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Philosophy Events

Prindle Institute events

The Prindle Institute for Ethics frequently hosts events of philosophical interest for students and faculty, including the Undergraduate Ethics Symposium, faculty reading groups, and lectures by distinguished guests. Information about upcoming events can be found here on the Prindle Institute site.


Philosophy Club

Upcoming activities

The Philosophy Club will meet every three weeks, so there will be four meetings this semester, each on Thursday from 11:30-12:30 in the Philosophy Department lounge on the second floor of Asbury Hall. Every meeting will have a speaker who presents on a popular philosophical topic, which will be followed by discussion. Plus, we'll have pizza.

The dates for this semester are:

February 18th: Climate, GMOs, and Vaccines, Oh My! Scientific Consensus and Public Trust, led by Professor Jeffrey Dunn
Also: information for potential philosophy majors and minors!

March 10th: Is Trump a fascist? Is Sanders a socialist? led by Professor Jeremy Anderson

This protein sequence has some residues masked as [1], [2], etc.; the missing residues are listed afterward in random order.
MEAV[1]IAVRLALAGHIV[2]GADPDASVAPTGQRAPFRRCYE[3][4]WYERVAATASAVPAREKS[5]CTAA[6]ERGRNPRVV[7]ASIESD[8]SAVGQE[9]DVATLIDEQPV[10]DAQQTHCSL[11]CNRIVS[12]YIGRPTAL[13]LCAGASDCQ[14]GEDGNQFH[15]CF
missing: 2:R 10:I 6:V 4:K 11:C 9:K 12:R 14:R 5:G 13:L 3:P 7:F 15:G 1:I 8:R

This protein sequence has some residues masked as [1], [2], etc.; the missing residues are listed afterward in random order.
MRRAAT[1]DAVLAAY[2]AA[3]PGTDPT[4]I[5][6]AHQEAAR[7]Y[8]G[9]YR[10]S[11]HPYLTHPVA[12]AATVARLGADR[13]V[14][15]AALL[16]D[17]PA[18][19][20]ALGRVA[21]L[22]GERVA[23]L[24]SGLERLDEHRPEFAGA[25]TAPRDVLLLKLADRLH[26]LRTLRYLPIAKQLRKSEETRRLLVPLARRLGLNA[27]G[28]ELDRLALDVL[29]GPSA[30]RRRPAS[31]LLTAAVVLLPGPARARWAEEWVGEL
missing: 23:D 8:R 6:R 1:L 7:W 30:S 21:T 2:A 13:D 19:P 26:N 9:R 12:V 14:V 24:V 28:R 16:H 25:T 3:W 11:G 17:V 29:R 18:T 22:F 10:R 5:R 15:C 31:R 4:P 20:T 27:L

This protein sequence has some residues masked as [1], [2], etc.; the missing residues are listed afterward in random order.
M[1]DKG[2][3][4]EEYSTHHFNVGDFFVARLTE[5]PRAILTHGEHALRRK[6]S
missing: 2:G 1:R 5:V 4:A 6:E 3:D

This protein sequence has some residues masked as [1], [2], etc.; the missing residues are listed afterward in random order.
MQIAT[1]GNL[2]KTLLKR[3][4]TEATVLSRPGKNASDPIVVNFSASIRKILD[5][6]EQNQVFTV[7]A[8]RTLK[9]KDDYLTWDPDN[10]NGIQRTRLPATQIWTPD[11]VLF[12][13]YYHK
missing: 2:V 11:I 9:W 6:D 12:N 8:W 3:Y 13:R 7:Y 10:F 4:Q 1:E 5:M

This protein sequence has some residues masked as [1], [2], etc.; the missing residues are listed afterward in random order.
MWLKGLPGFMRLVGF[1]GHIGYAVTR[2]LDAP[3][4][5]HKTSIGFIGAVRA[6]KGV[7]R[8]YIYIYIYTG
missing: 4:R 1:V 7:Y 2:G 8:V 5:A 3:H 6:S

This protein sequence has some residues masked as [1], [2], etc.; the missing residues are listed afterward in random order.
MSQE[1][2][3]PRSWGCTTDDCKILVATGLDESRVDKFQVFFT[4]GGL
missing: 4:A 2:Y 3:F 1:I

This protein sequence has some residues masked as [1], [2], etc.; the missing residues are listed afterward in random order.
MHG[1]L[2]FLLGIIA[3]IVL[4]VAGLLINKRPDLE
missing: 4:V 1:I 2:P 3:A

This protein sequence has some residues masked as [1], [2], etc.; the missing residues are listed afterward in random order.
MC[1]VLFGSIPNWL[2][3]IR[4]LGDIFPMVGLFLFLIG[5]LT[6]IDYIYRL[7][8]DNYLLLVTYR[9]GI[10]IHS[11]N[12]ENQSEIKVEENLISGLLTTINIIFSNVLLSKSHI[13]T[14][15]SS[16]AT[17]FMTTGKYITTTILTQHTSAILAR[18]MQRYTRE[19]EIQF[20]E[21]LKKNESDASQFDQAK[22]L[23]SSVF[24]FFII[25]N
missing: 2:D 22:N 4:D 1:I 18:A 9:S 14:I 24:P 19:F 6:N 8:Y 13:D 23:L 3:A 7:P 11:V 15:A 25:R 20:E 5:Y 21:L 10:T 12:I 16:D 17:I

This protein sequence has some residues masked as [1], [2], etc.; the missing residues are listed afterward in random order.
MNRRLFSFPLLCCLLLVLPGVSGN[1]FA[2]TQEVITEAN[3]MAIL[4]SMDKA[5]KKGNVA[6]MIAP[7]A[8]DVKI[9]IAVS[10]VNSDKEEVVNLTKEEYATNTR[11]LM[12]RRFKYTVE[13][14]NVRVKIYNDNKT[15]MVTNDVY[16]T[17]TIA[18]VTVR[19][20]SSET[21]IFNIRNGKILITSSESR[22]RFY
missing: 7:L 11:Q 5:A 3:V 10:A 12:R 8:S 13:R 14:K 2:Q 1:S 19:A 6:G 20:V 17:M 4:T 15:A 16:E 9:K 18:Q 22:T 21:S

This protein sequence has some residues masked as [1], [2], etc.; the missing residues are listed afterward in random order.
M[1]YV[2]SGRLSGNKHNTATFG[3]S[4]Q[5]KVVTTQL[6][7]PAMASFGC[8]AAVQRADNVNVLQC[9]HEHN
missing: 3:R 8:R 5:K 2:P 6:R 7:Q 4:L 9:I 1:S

March 31st: The Moral Significance of National Boundaries, led by Professor Claudia Mills

April 21st: Superheroes and Philosophy, led by Caesar Tobar-Acosta


Philosophy Club meeting

Wielenberg (in black & white stripes) discussing the possibility of divine deception.

Some recent Philosophy Club announcements

  • The Philosophy Club is excited to host a talk by Paul Draper, philosophy professor at Purdue on April 9, at 4:30 in Peeler Auditorium. The title of Professor Draper's talk is "Immortality Without God?" The event is free and open to the public.
  • On April 15 from 11:30-12:30, Philosophy Club is teaming up with the DePauw Environmental Club to lead a discussion about philosophical issues related to the environment. This event has been planned to coincide with Earth Week. Free food will be provided at the meeting. All are welcome to attend!